Blur returns with inspiration from Asia

NEW YORK (AFP) - The epitome of the British sound two decades ago, Blur has made an unexpected return not with new takes on England but with inspiration from Asia.

Blur - who, along with arch-enemies Oasis, formed the vanguard of the 1990s Britpop scene - on Monday releases its first album in 12 years, The Magic Whip, written primarily in Hong Kong.

Blur - who reconciled with estranged guitarist Graham Coxon - stays true to its guitar-rock base but offers a 21st-century update with electro touches and futuristic elements on songs such as Thought I Was A Spaceman.

The album came about after the band reunited for shows - including the closing ceremony to London Olympics in 2012 and the Coachella festival in California a year later - but found itself stranded in Hong Kong when a festival fell through in Japan.

The band began to write together, with lead vocalist Damon Albarn soaking up the imagery of the formerly British financial hub.

New World Towers offers almost a stream-of-consciousness form of Britpop as Albarn, looking at the skyscraper in central Hong Kong, sings to a steady rock backdrop, "Green, green, the neon green / New World Towers / Carved out of gray white skies."

At a press conference about the album at a Chinese restaurant in London, Albarn said he felt "a strong emotional connection to China" and wrote of his daily impressions of Hong Kong.

"Everything was related to being on this quite claustrophobic island with millions and millions and millions of people," Albarn said.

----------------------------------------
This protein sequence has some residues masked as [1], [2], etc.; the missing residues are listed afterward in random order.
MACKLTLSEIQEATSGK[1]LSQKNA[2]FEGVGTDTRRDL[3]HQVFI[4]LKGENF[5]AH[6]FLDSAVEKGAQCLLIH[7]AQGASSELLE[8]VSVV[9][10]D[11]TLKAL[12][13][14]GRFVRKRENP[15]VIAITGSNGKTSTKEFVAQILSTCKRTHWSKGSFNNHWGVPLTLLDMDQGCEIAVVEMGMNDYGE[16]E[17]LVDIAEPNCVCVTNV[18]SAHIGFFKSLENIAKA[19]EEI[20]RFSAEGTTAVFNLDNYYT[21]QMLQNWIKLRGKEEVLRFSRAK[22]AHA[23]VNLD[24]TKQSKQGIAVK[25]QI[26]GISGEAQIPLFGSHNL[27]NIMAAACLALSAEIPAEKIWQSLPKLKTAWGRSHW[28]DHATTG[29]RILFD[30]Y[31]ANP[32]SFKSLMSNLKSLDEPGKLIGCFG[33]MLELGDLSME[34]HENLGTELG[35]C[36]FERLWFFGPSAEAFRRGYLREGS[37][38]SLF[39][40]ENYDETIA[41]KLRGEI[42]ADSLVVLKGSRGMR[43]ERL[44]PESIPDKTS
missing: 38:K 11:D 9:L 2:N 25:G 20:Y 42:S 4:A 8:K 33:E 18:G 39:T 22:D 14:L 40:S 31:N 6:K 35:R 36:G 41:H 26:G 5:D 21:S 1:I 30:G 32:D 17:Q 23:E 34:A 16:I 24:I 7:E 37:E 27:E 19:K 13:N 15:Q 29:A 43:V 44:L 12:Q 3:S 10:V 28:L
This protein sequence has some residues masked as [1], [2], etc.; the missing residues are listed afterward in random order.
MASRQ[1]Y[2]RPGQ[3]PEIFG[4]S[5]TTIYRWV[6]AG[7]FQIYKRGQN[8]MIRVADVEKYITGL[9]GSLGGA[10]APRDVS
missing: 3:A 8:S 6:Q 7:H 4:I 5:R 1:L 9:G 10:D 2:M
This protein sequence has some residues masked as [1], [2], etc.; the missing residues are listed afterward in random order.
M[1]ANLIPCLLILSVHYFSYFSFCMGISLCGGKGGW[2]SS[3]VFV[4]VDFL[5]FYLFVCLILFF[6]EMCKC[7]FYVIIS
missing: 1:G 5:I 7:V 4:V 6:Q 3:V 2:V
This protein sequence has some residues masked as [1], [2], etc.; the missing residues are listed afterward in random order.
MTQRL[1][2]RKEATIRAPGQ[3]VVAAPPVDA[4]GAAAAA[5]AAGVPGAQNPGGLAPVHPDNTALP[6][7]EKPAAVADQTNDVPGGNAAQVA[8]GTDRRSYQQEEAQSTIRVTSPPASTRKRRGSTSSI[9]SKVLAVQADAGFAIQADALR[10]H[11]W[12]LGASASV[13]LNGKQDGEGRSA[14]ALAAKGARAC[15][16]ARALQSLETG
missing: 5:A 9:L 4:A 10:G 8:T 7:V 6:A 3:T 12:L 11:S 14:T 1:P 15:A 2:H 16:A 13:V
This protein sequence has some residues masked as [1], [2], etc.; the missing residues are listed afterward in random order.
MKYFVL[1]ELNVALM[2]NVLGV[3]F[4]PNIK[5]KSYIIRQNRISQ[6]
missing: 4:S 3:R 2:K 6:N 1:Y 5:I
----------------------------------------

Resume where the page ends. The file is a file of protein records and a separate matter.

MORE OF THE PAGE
The album also touches on current events. There Are Too Many Of Us returns to the theme of claustrophobia but is focused on Sydney, which Albarn visited during last year's hostage standoff at a chocolate cafe.

Albarn also wrote about a personal trip to North Korea - a potentially risky artistic decision after Kim Jong-Un's regime was accused of attacking Sony Pictures for its unflattering depiction in the movie The Interview.

But the song Pyongyang is less cartoonish than the movie. Albarn sings that "the pink light that bathes the great leaders is fading." "Out here it's turning blue / The silver rockets coming / And the cherry trees of Pyongyang / But I'm leaving," he sings.

Blur brings Asian imagery even to more typical pop matters.

My Terracotta Heart brings the metaphor of earthen clay to a song about relationships and loss, as Albarn sings, "When we fly tomorrow over the Java seas / My younger man will be there with me."

Albarn drew a parallel between The Magic Whip and David Bowie who moved to Berlin in the 1970s.

But whereas Bowie's Berlin Trilogy of albums showed the glam rock legend's pull to electronic-infused Krautrock, Blur's Hong Kong influences are much less obvious on the musical level, with the band inspired not so much by Asian form but by urban atmospherics.


The band teamed up for the album with Stephen Street, who worked on classic works of The Smiths and produced most of Blur's discography.

Blur won a major following in the 1990s with albums such as Parklife and Modern Life Is Rubbish that were driven by guitar but offered a tight, smooth aesthetic in contrast to the rawer grunge scene that dominated the United States.

Blur has nonetheless branched out previously from its Britpop roots. The last album, 2003's Think Tank, was recorded largely in Morocco with Middle Eastern elements reinforcing the anti-war themes.

Albarn has also pursued a diverse range of side projects, including an upcoming musical based on Alice In Wonderland.

Blur's reunion come as rumours mount that rivals Oasis will reunite after reconciliation between notoriously fractious brothers Liam and Noel Gallagher, the latter of whom recently released a second solo album.

But as for Blur, the band said its album was unplanned and it was unsure of future plans.

"There was just suddenly this opportunity to get into the studio together... rather than trying to make a big comeback single under loads of pressure," bassist Alex James said.

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